The authors provide this projection:
Based on that assumption, they make this prediction:
A number of countries are highly dependent on oil income and have created societies and economies that assume the price of oil and gas will be kept high.
"Even more alarming is the prospect of instability in Saudi Arabia. In 2011, the Saudi royal family was able to head off an Arab Spring-style revolution because of its enormous oil revenues, doling out $130 billion in benefits to pacify the country’s younger and poorer inhabitants. Should lower oil prices make such patronage impossible in the future, the kingdom could face domestic unrest — making the country a far less reliable partner for America in fighting terrorism and countering Iran. Moreover, if Saudi Arabia has less of its own money to spend on regional security, Washington will have to make up for the shortfall."
A dramatic fall in the price of oil would have repercussions outside the Middle East with the possibility of political fallout in places such as Russia, Venezuela, and in select nations of Africa and Central Asia.
The authors wish to disabuse everyone of the notion that life will become simpler once they become independent of the international oil market.
Alter and Fishman consider the issues that might arise from the US attaining energy independence. Obviously, there are other countries out there who would also like to reduce or eliminate the need for imported fossil fuels. Is there a means by which other countries could follow the projected path of the US? That is a topic covered by an interesting article by Charles C. Mann in The Atlantic: What If We Never Run Out of Oil?
Mann acknowledges the seeming inexhaustibility of the various oil sources that have been discovered. He also recognizes that other nations are likely to have the opportunity to take advantage of new technologies and new sources such as fracking for shale oil and gas. However, he is most interested in the possibility of exploiting yet another source of natural gas: methane hydrate, undersea deposits of methane "frozen" into a water lattice at high pressures and low temperatures.
Estimates of quantities are uncertain. At least as interesting as its perceived abundance is its ubiquity. It seems to be available to just about any country that has coastal access to relatively deep seawater.
Life flourishes in the seas near land. When living matter dies it sinks to the bottom and forms sediment. Microorganisms exist that feed off this accumulating residue.
"....water pressure and temperature keep them stable at depths below about 1,000 feet. Scientists on the surface refer to them by many names: methane hydrate, of course, but also methane clathrate, gas hydrate, hydromethane, and methane ice."
There are a number of technically-advanced countries that would like to have access to their own large sources of natural gas rather than be required to import most of their fossil fuels. Mann emphasizes the large and long-term investment that Japan has made in attempts to mine this prevalent nearby source. The Asian nations of China, India, Korea, and Taiwan have their own research efforts. A number of Western nations are also involved, including the US and Canada.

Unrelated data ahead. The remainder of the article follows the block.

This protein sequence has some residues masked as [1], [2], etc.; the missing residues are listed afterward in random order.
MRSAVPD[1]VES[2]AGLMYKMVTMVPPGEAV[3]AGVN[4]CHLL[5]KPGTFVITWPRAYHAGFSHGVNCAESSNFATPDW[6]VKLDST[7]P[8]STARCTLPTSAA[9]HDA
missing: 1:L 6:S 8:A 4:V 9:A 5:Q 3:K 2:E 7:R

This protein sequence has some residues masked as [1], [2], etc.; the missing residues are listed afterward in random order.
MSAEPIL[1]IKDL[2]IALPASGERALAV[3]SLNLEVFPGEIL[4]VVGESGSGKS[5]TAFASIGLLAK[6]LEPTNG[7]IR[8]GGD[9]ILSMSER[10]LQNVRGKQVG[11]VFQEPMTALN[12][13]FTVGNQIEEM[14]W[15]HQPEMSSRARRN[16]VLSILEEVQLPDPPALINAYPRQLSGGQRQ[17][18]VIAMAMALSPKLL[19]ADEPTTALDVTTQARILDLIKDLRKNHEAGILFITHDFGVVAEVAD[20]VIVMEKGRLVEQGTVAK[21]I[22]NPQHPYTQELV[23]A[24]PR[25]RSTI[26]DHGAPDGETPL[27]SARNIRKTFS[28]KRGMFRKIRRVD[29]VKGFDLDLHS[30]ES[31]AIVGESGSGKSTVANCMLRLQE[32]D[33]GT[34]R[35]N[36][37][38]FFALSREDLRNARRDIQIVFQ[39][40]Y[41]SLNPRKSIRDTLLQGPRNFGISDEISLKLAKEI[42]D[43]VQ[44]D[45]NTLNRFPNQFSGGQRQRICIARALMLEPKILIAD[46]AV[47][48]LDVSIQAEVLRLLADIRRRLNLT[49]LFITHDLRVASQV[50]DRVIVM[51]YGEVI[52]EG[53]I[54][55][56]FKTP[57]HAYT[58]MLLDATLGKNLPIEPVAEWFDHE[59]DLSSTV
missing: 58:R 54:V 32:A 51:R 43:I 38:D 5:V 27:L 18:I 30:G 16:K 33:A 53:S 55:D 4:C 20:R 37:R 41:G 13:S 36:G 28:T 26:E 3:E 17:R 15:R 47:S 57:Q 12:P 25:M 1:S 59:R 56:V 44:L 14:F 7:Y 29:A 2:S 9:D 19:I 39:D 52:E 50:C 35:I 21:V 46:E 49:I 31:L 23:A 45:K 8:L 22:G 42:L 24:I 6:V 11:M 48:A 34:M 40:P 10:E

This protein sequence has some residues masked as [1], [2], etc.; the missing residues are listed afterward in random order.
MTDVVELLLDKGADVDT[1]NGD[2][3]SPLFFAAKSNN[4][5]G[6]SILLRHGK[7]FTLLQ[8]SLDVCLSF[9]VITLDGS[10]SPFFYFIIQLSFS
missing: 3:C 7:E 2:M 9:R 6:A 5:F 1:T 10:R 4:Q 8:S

Mann provides a view of the extent of the Japanese effort by describing the activities of the research ship Chikyu (Earth).
"The Chikyu, which first set out in 2005, was initially intended to probe earthquake-generating zones in the planet’s mantle, a subject of obvious interest to seismically unstable Japan. Its present undertaking was, if possible, of even greater importance: trying to develop an energy source that could free not just Japan but much of the world from the dependence on Middle Eastern oil that has bedeviled politicians since Churchill’s day."
"Japan, which has spent about $700 million on methane-hydrate R&D over the past decade, has the world’s biggest hydrate-research program....In mid-March, Japan’s Chikyu test ended a week early, after sand got in the well mechanism. But by then the researchers had already retrieved about 4 million cubic feet of natural gas from methane hydrate, at double the expected rate. Japan’s Ministry of Economy, Trade, and Industry is eager to create a domestic oil industry; at present, the nation produces just one one-thousandth of its own needs. Perhaps overoptimistically, the ministry set 2018 as a target date for commercializing methane hydrate."
If the notion of an abundant new energy source becoming available in about ten years sounds farfetched, Mann reminds us of the history associated with fracking.
If Alter and Fishman were concerned about the effects of the US attaining energy independence, what would they anticipate happening if countries like Japan, Korea, China, and India were able to one day soon greatly diminish their need for imported fossil fuels?
If methane hydrate becomes a commercial source of natural gas, Mann anticipates numerous international disputes and widespread turmoil.
"Augmenting the instability would be methane hydrate itself, much of which is inconveniently located in areas of disputed sovereignty....Methane-hydrate deposits run like crystalline bands through maritime flash points: the Arctic, and waters off West Africa and Southeast Asia."
It is both fascinating and frightening to think that such large changes can occur over the span of a decade.
Hang on, we are about to experience the curse of living in "interesting times."